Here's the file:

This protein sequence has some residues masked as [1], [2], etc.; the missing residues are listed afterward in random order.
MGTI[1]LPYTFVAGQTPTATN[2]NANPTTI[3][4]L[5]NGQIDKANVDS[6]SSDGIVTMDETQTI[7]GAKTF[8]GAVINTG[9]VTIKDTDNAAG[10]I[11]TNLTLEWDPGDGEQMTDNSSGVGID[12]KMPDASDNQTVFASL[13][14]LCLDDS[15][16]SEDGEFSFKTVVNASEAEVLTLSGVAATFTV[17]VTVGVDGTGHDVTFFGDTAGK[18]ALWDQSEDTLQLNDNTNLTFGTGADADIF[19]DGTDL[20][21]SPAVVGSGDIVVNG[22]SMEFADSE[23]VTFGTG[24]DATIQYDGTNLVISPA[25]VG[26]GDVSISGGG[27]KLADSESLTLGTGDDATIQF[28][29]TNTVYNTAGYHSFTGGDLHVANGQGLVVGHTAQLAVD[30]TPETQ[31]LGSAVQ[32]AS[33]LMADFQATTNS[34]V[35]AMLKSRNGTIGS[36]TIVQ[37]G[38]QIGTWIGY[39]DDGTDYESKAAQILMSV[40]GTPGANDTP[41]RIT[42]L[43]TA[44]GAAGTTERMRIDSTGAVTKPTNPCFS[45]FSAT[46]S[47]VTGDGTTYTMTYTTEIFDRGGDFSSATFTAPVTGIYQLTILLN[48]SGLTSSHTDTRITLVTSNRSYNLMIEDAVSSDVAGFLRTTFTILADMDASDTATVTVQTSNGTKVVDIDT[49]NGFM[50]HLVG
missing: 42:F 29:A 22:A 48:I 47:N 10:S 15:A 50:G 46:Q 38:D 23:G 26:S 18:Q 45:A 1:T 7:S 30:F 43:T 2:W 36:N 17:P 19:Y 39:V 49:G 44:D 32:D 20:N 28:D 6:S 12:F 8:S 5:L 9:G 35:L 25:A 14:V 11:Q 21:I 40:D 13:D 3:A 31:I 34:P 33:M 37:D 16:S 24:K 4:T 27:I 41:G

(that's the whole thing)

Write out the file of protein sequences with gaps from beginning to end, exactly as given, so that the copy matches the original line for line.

This protein sequence has some residues masked as [1], [2], etc.; the missing residues are listed afterward in random order.
MGTI[1]LPYTFVAGQTPTATN[2]NANPTTI[3][4]L[5]NGQIDKANVDS[6]SSDGIVTMDETQTI[7]GAKTF[8]GAVINTG[9]VTIKDTDNAAG[10]I[11]TNLTLEWDPGDGEQMTDNSSGVGID[12]KMPDASDNQTVFASL[13][14]LCLDDS[15][16]SEDGEFSFKTVVNASEAEVLTLSGVAATFTV[17]VTVGVDGTGHDVTFFGDTAGK[18]ALWDQSEDTLQLNDNTNLTFGTGADADIF[19]DGTDL[20][21]SPAVVGSGDIVVNG[22]SMEFADSE[23]VTFGTG[24]DATIQYDGTNLVISPA[25]VG[26]GDVSISGGG[27]KLADSESLTLGTGDDATIQF[28][29]TNTVYNTAGYHSFTGGDLHVANGQGLVVGHTAQLAVD[30]TPETQ[31]LGSAVQ[32]AS[33]LMADFQATTNS[34]V[35]AMLKSRNGTIGS[36]TIVQ[37]G[38]QIGTWIGY[39]DDGTDYESKAAQILMSV[40]GTPGANDTP[41]RIT[42]L[43]TA[44]GAAGTTERMRIDSTGAVTKPTNPCFS[45]FSAT[46]S[47]VTGDGTTYTMTYTTEIFDRGGDFSSATFTAPVTGIYQLTILLN[48]SGLTSSHTDTRITLVTSNRSYNLMIEDAVSSDVAGFLRTTFTILADMDASDTATVTVQTSNGTKVVDIDT[49]NGFM[50]HLVG
missing: 42:F 29:A 22:A 48:I 47:N 10:S 15:A 50:G 46:Q 38:D 23:G 26:S 18:Q 45:A 1:T 7:S 30:F 43:T 2:W 36:N 17:P 19:Y 39:V 49:G 44:D 32:D 20:N 28:D 6:S 12:F 8:S 5:L 9:G 35:L 25:A 14:V 11:Q 21:I 40:D 13:D 3:A 31:I 34:P 33:M 37:D 16:S 24:K 4:T 27:I 41:G